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Breathing: Autonomic Control vs. Choice.

"I believe the brain stem of the runner is better equipped than the cerebral cortex of a coach to determine breathing pattern."

Over the last 10 years, specifically since the book "The Oxygen Advantage" was published in 2015, there has been a bucket load of information on breath work. Namely, how breathing can impact performance and health. This brought some awareness and some much needed love to the respiratory system, one that is often overlooked in it's role in performance. It has also done wonders in helping manage stress and anxiety. There is some pretty clear evidence that specific breathing strategies can help 'activate a parasympathetic state'. In simple terms, it can help get you out of a 'fight, freeze or flight state' and calm you down. However, one solution to a very specific set of circumstances is exactly that... A solution to a very specific set of circumstances. This has led to pulmonary specialist and exercise physiologist Dr. Jerome Dempsey to state the above.

.... All the Wim Hoffers' and ice bath enthusiasts, don't worry, I'm not coming for you. I'm more directing this at those who implement specific breathing strategies in every context, specifically during exercise. Which I find rather ironic; S&C coaches often talk about "the task dictates the strategy" with movement, but when it comes to breathing (the very thing that is keeping you alive) apparently we know better, and we're all missing out on 'the key to elite endurance'.

Now, hyperventilation is definitely one of the more common things I see when people undergo physiological testing (RMR & VO2). And this is where a lot of breath work . Hyperventilation is defined as "breathing more than necessary for the given demand". For these individuals who hyperventilate at rest (>16 breaths per minute), and at low intensity exercise, there is a good deal of value in just slowing things down. The prescription of nose breathing for example at rest can help slow down your frequency, shift larger volumes of air and improve respiratory co-ordination. However, it still should be noted, the reason why hyperventilation occurs needs further investigation, typically via spirometry for any real understanding of why.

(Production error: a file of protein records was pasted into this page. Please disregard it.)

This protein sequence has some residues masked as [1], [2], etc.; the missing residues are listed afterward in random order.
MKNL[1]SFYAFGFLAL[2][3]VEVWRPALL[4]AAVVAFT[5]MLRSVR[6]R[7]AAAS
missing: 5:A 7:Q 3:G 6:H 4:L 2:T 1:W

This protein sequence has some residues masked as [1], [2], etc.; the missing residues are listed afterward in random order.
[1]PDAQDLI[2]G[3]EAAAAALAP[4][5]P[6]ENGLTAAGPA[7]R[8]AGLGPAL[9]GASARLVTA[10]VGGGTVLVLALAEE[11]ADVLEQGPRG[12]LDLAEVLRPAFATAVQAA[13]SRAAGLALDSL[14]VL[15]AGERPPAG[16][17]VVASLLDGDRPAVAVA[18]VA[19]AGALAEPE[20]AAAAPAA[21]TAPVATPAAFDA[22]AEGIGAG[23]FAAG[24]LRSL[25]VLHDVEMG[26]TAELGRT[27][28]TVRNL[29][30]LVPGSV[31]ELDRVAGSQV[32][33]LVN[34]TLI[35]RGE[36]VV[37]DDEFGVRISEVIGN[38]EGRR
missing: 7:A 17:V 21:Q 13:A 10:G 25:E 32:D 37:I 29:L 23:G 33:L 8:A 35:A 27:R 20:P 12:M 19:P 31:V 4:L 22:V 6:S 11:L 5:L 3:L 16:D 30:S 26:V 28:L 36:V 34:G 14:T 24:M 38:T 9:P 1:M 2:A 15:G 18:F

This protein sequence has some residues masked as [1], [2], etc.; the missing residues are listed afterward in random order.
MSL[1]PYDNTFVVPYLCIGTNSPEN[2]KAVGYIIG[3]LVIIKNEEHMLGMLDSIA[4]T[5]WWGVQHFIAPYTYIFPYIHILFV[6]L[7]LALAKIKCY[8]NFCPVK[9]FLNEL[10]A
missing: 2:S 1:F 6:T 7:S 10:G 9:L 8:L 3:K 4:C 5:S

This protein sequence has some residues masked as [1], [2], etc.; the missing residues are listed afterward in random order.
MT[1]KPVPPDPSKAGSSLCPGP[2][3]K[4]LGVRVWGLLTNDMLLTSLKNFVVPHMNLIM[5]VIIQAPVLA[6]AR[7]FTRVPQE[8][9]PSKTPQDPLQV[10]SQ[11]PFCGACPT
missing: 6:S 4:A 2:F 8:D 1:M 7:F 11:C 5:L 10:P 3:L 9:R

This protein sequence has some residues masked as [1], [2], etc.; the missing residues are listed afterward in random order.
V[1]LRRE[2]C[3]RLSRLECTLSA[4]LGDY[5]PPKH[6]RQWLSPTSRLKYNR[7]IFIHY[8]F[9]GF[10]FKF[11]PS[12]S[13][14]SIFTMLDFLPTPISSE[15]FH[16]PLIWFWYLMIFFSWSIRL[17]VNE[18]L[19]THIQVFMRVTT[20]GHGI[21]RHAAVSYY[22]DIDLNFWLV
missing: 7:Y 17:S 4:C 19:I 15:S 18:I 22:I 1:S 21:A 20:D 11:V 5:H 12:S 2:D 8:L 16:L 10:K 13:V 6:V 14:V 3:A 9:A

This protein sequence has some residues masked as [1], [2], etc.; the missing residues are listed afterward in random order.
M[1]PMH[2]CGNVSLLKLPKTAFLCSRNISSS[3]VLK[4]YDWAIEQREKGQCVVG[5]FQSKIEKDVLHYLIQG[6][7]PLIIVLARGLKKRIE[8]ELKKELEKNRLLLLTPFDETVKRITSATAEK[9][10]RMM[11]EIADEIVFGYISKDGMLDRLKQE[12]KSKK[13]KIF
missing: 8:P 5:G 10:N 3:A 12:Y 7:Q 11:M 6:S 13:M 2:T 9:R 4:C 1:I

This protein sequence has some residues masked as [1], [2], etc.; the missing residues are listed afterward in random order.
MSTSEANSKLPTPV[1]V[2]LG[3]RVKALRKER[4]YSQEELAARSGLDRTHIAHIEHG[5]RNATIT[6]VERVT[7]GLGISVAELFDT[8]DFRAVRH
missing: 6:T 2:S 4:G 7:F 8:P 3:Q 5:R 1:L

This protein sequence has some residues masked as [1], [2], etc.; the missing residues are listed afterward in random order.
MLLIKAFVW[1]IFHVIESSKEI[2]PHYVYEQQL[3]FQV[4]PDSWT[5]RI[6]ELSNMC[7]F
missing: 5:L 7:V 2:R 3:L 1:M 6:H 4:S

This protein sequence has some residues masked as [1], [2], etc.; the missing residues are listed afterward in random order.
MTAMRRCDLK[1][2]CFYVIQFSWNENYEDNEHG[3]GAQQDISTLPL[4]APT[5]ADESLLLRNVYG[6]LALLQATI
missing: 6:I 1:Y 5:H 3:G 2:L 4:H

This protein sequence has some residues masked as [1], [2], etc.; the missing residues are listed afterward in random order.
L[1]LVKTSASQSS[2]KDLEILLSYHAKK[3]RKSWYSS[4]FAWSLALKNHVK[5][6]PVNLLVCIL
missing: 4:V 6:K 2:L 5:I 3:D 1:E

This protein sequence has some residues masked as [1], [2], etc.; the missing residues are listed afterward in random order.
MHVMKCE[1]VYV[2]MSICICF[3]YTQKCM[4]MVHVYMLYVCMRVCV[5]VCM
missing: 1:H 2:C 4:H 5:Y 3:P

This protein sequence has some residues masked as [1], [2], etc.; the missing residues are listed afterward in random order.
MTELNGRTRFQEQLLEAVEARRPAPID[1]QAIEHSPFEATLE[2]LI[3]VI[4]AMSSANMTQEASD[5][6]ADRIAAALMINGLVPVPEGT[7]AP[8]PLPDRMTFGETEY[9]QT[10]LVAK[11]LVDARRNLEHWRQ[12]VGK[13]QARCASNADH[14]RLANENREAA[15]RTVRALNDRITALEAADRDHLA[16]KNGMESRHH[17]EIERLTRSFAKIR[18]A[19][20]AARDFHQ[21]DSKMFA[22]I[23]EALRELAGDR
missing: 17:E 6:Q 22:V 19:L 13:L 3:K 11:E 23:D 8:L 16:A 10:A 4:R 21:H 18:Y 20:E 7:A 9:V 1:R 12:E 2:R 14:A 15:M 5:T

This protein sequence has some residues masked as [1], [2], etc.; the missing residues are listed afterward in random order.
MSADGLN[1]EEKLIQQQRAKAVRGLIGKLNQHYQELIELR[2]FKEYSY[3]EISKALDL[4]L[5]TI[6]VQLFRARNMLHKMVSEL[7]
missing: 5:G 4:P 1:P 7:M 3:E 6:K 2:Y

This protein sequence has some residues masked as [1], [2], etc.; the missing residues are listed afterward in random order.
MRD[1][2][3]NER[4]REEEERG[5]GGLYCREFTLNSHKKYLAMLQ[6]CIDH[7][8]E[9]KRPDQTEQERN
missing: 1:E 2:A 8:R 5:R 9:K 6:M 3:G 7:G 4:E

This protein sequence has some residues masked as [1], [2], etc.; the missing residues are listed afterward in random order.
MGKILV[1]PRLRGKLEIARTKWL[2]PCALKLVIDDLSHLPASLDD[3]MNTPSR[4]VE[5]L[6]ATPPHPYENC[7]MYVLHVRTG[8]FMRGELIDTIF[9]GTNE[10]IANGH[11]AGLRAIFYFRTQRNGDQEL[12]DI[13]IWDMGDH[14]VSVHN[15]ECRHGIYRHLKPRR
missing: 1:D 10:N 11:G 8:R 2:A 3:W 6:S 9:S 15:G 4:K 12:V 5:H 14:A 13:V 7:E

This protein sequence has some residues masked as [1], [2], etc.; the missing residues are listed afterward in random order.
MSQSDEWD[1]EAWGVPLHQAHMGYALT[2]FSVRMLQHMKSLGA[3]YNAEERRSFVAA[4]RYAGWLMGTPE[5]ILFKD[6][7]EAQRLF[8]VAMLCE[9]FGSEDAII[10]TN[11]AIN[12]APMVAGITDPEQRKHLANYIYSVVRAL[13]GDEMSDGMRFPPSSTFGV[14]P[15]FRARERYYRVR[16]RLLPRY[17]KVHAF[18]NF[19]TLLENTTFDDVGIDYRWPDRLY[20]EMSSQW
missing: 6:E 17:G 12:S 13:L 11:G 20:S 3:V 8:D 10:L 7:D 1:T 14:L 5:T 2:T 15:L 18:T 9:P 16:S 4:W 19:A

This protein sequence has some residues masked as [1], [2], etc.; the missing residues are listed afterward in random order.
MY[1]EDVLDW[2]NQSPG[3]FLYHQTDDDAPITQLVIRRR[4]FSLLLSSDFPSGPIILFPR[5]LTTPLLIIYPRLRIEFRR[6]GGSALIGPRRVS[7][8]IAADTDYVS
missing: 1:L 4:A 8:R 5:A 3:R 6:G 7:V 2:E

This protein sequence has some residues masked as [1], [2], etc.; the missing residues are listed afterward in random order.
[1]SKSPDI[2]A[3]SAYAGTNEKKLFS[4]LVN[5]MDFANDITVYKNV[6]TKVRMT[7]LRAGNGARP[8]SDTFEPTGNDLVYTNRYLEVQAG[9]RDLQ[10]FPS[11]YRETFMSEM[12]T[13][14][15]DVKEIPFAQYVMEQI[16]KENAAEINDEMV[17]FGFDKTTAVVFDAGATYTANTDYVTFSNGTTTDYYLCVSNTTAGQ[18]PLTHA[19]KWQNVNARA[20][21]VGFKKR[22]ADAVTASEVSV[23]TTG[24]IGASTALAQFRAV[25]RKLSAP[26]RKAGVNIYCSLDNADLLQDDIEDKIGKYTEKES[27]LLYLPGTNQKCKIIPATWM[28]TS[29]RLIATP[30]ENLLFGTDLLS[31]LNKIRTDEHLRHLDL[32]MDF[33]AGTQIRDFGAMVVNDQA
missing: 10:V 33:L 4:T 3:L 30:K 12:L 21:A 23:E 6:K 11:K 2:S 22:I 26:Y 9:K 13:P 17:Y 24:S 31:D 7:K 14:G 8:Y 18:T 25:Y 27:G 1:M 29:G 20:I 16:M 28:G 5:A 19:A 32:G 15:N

Because of this inefficient breathing strategy at rest, it has led lots of breathing gurus to talk about the benefits of nose breathing and 'diaphragmatic breathing' (whatever that is, usually it just means breathing slower with deeper breaths, but you always use your diaphragm to breathe). Regardless, both bring about the same response, and like i said, there is some value in the right context.

What is important to remember though, and unfortunately often skimmed over in prescription, is that there is no one best breathing strategy all of the time. In fact your breathing strategy should be incredibly diverse and respond to different environments and tasks. Importantly, just because we have the ability to somewhat override our autonomic nervous system by selecting a specific breathing strategy doesn't mean we should. Our chemoreceptors and mechanoreceptors (and other systems that interact) are there for a reason, and they do a pretty good job of keeping you alive! Exercise is a great example of this. Essentially exercise poses a different set of conditions than when at rest, and so your breathing should adjust appropriately to the demands.